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Re: Avoiding bad prepared-statement plans.

From: Robert Haas <robertmhaas(at)gmail(dot)com>
To: Bruce Momjian <bruce(at)momjian(dot)us>
Cc: Mark Mielke <mark(at)mark(dot)mielke(dot)cc>, Craig Ringer <craig(at)postnewspapers(dot)com(dot)au>, Tom Lane <tgl(at)sss(dot)pgh(dot)pa(dot)us>, Jeroen Vermeulen <jtv(at)xs4all(dot)nl>, Greg Stark <gsstark(at)mit(dot)edu>, Bart Samwel <bart(at)samwel(dot)tk>, Pavel Stehule <pavel(dot)stehule(at)gmail(dot)com>, pgsql-hackers(at)postgresql(dot)org
Subject: Re: Avoiding bad prepared-statement plans.
Date: 2010-03-03 05:13:46
Message-ID: 603c8f071003022113y6f78f7aete88e28c9f2d6a0c@mail.gmail.com (view raw or flat)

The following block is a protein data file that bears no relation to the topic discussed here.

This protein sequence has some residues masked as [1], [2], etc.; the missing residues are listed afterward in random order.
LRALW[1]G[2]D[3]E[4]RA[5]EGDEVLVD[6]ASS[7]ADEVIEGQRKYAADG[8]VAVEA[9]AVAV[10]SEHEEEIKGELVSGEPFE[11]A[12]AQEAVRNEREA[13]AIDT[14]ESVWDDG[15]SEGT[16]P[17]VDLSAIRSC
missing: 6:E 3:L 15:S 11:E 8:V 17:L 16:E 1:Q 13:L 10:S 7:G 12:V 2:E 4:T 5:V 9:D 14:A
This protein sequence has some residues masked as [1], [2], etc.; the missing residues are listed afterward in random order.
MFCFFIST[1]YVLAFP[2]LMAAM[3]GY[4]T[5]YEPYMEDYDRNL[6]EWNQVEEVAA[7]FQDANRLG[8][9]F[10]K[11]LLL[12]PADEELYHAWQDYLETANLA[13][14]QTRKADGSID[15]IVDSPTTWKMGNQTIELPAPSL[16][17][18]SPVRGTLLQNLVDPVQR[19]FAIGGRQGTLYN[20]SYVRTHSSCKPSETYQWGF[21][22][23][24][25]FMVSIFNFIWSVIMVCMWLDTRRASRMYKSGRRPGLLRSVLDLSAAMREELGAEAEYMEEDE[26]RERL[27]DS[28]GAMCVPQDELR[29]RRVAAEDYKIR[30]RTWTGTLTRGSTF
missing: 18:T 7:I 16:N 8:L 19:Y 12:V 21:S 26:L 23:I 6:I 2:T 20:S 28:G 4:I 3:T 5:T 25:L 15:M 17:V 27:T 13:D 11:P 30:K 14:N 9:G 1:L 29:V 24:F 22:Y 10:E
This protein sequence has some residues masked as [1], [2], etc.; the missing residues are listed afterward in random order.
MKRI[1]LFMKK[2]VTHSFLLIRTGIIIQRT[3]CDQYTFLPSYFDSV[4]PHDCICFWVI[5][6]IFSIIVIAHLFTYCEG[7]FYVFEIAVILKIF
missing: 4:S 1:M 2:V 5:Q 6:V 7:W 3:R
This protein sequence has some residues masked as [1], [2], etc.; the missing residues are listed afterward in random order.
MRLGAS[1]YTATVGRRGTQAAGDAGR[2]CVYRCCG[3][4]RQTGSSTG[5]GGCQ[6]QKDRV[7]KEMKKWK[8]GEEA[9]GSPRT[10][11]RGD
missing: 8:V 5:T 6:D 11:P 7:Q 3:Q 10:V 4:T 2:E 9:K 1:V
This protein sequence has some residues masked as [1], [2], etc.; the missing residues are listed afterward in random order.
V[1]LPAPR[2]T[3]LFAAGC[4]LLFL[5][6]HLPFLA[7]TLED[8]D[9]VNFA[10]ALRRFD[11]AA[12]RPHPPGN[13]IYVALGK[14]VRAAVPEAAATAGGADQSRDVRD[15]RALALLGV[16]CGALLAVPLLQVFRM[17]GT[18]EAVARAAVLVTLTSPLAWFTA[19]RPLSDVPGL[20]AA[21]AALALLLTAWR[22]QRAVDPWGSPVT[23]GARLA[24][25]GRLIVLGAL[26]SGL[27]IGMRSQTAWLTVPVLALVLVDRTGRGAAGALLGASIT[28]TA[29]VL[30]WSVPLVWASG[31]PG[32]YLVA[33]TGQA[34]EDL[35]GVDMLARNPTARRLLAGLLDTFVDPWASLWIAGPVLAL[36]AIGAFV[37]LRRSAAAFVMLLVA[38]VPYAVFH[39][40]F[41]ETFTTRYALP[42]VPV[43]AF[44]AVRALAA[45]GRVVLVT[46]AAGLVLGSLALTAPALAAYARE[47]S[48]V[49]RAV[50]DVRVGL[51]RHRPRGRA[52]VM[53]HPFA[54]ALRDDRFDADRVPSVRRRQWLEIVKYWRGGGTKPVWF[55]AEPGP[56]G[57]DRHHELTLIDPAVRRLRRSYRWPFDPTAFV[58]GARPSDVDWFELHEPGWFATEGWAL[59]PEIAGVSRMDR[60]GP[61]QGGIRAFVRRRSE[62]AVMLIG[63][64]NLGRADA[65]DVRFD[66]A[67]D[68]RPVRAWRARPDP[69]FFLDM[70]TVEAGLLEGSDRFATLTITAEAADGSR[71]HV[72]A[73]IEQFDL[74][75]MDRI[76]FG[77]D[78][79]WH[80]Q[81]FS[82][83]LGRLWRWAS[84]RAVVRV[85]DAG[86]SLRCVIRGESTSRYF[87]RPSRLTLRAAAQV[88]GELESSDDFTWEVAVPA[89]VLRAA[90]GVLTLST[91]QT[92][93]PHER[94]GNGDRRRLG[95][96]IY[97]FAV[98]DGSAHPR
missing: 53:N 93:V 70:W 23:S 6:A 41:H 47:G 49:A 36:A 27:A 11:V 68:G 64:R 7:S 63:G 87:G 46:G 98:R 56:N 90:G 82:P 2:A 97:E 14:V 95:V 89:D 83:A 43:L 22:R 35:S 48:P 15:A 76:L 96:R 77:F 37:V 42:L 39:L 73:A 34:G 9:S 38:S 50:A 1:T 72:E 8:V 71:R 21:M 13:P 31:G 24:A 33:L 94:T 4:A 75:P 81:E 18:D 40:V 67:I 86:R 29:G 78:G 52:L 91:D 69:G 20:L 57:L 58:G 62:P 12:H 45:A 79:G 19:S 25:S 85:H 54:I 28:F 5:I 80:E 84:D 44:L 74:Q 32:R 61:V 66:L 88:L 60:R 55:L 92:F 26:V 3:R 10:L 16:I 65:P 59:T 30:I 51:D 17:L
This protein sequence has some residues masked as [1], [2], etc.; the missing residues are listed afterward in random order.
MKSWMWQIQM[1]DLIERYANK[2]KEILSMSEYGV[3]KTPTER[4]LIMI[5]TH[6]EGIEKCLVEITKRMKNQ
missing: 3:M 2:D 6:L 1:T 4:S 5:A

Thread:
Lists: pgsql-hackers
On Tue, Mar 2, 2010 at 6:54 PM, Bruce Momjian <bruce(at)momjian(dot)us> wrote:
> Robert Haas wrote:
>> > Adding SQL to indicate whether it should be re-planned or not is completely
>> > unappealing. If I could change the code, today, I'd just turn off or choose
>> > not to use PREPARE/EXECUTE. Today, PREPARE/EXECUTE seems like it should
>> > always be considered slower unless one can prove it is actually faster in a
>> > specific case, which is the exact opposite of what people expect.
>>
>> I don't really understand most of what you're saying here, but there's
>> definitely some truth to your last sentence.  This has easily got to
>> be one of the top ten questions on -performance.
>
> It seems it is the problem everyone knows about but no one fixes.  :-(

I'd work on it, but Tom doesn't like my proposed fix.  *shrug*

...Robert

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